Twenty-four hours after two teams left the Giro d’Italia amid a spate of positive COVID-19 cases, uncertainty and fear have gripped the peloton.
On Tuesday it was announced that Steven Kruijswijk and Michael Matthews had tested positive for the virus, while four members of the Mitchelton-Scott staff and one member each from Ineos Grenadiers and AG2R La Mondiale had also returned positive samples.
The wave of positive cases led to the withdrawal of Jumbo-Visma, with the Dutch team telling Cyclingnews that they put the safety of their riders and staff above all else. Mitchelton-Scott, who lost Simon Yates to a positive test earlier in the race, also pulled out, while Team Sunweb and the other affected teams remained.
Jos Van Emden, who left the race alongside his Jumbo-Visma teammates, was one of the first riders to speak out, telling the Cycling Podcast that race organisers RCS Sport and the UCI needed to take greater responsibility to protect those within the race.
RCS Sport has been scrambling to manage the situation, rolling out hundreds of tests and trying to keep the race going for as long as possible. But with COVID-19 cases on the rise in Italy and across all of mainland Europe, the Giro d’Italia is coming under increasing pressure.
Ahead of stage 10, just after the news of the positive cases broke, race director Mauro Vegni told RAI that the aim was still to bring the race to its conclusion in Milan on October 25.
“We absolutely want the Giro d’Italia to make it to Milan,” Vegni said.
“I’d say at any price, excluding any major or medical problems. We knew holding the Giro in October was problematic, we’re doing all we can to make it to Milan with all the doubts and challenges.”
Cyclingnews spoke to one rider who is still in the race. He did not want to be named but he told us about the lack of protection and safety measures within controllable environments such as team hotels, and how riders were often obliged to share dinner buffets with members of the race organization and the general public.
Teams have been grouped together at the Giro d’Italia in far greater numbers than at the Tour de France, while there have been several reports over a lack of segregation between those supposed to be in a bubble and those outside of it.
The UCI Emergency rules drawn up specifically for the COVID-19 pandemic state that the teams should sleep in separate wings of hotels and have “a reserved and independent dining room, whenever possible”. A number of teams, including Bora-Hansgrohe, Ineos Grenadiers and UAE Team Emirates, have separate food and dining trucks at the Giro d’Italia, while other teams accepted to eat in their hotels.
“There is not much to say, just that some riders don’t feel safe knowing they might catch it any day, or the race will end any second,” the rider told Cyclingnews ahead of stage 11.
The rider also raised concerns over the lack of consistency within the race.
Jumbo-Visma pulled their entire team after one positive rider, while Mitchelton-Scott hung on until more of their entourage were infected. Team Sunweb remain in the race despite Matthews’ positive case.
On Tuesday, Team Sunweb, who have Wilco Kelderman in contention for the maglia rosa, defended their stance, with director Luke Roberts telling the media at the race: “Basically, we’re just following the rules we agreed upon with the UCI and with the organisation before we came, the protocol we follow in stage races. That’s basically the decision that we made.”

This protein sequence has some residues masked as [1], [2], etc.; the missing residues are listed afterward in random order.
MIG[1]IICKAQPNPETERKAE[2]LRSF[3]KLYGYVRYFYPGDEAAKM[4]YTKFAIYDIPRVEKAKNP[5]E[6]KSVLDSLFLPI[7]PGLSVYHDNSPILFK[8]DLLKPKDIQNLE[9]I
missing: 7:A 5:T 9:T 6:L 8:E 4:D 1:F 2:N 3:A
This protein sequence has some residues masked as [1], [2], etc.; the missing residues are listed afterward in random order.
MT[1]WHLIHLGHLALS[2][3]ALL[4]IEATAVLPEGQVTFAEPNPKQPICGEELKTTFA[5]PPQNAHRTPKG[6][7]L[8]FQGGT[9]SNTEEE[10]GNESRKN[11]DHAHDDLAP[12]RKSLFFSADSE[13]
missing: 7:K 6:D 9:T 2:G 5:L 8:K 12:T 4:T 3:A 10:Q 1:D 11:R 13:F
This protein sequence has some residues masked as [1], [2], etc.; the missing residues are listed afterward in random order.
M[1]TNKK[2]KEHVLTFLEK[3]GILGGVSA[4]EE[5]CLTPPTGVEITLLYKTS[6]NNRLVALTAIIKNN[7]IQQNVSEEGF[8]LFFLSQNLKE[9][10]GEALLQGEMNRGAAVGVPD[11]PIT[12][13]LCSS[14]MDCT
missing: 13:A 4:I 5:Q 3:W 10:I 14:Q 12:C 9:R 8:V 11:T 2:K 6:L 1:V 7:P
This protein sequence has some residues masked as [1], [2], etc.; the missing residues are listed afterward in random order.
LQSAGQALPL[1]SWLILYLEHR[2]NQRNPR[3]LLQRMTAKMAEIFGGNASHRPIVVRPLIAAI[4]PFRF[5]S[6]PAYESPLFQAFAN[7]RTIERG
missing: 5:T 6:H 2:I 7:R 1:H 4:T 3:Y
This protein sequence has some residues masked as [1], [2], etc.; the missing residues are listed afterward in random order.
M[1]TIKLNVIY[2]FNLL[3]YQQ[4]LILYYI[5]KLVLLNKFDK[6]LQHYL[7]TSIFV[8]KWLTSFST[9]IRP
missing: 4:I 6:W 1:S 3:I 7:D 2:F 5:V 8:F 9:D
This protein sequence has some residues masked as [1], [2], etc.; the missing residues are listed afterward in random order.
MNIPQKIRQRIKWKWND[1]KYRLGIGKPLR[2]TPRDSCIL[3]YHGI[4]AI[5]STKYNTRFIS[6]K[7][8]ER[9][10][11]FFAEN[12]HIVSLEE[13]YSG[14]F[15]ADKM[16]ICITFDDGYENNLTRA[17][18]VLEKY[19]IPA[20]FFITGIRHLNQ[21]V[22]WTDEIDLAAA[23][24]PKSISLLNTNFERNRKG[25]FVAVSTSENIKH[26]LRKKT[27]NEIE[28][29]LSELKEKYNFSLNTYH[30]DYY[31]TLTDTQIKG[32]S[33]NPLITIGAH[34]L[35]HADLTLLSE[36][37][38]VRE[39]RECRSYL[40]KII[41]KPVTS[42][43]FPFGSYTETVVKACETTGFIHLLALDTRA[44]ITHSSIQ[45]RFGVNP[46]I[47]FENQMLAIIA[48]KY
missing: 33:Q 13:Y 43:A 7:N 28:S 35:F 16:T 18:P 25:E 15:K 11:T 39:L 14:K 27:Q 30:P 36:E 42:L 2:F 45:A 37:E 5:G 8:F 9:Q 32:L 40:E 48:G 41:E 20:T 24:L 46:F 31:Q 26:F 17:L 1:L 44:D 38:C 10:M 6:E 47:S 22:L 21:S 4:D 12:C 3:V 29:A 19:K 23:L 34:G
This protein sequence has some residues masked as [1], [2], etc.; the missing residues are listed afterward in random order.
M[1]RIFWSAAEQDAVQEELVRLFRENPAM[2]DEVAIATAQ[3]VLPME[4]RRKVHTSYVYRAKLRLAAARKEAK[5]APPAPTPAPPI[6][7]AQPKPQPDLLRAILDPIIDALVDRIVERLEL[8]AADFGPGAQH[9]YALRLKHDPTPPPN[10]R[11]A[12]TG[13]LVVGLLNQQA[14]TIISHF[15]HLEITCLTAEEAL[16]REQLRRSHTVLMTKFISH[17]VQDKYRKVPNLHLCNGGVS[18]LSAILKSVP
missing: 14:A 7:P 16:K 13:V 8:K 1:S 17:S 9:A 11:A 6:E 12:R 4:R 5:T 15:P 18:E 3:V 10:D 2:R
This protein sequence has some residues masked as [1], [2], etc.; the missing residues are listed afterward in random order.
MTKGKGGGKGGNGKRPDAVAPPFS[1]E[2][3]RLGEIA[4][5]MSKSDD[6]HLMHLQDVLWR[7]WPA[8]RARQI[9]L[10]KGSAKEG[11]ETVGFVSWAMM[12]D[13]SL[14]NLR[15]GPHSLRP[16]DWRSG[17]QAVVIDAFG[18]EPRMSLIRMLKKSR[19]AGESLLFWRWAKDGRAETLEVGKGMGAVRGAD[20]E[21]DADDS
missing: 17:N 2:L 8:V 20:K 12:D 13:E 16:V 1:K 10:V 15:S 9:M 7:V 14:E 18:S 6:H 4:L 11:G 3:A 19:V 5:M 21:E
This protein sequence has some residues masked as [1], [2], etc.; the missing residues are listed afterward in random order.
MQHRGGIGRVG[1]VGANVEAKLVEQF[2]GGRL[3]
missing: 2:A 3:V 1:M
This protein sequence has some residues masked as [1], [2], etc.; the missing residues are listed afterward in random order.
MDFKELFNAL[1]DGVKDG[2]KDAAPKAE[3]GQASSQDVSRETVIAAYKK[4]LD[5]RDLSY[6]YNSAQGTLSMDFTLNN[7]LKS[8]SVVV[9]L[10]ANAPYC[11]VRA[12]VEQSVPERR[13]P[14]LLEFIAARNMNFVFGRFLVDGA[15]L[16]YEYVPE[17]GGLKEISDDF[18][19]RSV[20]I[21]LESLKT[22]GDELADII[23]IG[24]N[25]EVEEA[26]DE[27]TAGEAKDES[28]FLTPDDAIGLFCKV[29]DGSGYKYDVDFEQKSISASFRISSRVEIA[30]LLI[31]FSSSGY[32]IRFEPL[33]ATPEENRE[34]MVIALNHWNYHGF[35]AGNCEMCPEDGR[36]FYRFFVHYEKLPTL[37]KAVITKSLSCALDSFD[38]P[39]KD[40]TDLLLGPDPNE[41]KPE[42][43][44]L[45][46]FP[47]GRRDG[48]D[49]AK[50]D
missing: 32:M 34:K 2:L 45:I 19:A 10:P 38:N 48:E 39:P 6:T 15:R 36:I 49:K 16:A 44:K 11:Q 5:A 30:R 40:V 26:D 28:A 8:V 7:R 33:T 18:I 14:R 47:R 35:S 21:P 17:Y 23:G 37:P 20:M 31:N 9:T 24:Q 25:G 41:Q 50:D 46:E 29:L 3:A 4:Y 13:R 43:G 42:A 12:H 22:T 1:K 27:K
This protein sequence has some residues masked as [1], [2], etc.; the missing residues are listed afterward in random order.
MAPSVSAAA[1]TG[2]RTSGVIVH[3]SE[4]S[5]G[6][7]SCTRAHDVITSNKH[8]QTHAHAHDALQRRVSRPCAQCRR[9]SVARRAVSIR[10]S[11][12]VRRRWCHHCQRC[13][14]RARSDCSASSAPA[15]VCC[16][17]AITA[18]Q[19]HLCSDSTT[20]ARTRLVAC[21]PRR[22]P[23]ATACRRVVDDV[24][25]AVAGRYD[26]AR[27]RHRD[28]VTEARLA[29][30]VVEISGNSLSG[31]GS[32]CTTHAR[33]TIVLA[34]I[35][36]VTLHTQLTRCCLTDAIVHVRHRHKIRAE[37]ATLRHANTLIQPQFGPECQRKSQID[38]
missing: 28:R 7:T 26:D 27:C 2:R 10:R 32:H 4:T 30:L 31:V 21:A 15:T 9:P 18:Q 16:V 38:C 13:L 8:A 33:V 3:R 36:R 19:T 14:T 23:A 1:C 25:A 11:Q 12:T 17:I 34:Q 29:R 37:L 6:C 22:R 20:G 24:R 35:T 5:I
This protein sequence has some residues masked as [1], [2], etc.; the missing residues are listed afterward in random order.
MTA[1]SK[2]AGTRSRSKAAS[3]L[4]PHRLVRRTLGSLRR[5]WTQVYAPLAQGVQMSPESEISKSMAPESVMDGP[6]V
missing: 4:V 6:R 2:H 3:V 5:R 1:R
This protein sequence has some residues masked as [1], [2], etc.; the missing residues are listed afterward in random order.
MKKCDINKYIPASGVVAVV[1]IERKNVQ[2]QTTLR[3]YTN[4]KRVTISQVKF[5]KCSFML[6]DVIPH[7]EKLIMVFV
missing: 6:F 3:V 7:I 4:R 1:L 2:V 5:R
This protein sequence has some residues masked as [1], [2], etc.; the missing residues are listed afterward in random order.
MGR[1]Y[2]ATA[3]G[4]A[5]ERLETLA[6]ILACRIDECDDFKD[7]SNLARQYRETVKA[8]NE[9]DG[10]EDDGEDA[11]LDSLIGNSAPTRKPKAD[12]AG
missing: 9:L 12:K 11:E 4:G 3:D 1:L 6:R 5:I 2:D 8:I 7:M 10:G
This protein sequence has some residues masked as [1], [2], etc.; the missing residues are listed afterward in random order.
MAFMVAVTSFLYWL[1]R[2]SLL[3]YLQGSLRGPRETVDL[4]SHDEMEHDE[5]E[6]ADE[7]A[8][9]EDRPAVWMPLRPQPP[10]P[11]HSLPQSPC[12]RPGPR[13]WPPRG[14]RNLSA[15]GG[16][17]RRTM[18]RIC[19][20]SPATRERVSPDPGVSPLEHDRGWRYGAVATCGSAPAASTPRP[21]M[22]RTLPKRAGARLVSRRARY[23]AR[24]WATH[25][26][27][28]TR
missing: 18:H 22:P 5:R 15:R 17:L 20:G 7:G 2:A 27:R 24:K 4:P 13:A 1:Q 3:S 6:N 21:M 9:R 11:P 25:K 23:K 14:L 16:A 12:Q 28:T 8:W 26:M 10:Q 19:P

When asked if the team had considered following Jumbo-Visma’s lead, Roberts added: “No, I think we’re confident in the way we’re working inside our bubble, with the distancing. We isolated Michael and the team will be regularly tested. We’ll just follow the protocols agreed upon.”
According to our source within the peloton, teams remaining in the race after a positive case were putting the health of others in jeopardy as well as sending the wrong message.
‘It’s going to start to look really bad soon’
Vegni confirmed that all the teams with positive COVID-19 cases were tested for a second time on Monday using rapid tests, with a second round of tests planned for Thursday to try to detect any developing cases. All race staff have also undergone rapid tests.
“There also seem to be different rules for different teams, so we all expect explosions with the teams who have infected staff and they were at dinner and working with riders, so the next rest day will show it,” said our source.
“The problem is that by the time those tests come back it’s too late. Also, it’s not clear why some teams left, but teams with good GC riders stay. It raises the question as to whether results are more important than health. Everyone is wondering why Sunweb, for example, are still here when Mathews was a close contact to everyone in the team.”
When asked if the Giro d’Italia should simply be stopped at this point, the rider was unsure.
“I don’t know,” he told Cyclingnews. “But we can see from the effect of one rider – Yates – until now. From now to next rest day that could be magnified so much more. The scary thing is, there will be riders racing with it (COVID-19) like before without knowing, because we won’t be tested until next Monday and no rider wants to risk their health.
“There are no real bubbles, we have shared with other teams, with race organisers, we have not had private rooms to eat in and shared dining halls with them all. We just wear masks 24/7 and the only bubble around us is the ones we have inside our masks.
“We race like it’s the last day. Riders talk saying it’s crazy and it’s going to start to look really bad soon but RCS… they can’t do anything, other than wear the damage they have caused to the individuals that were infected at their race. We all just want to go home and be safe.”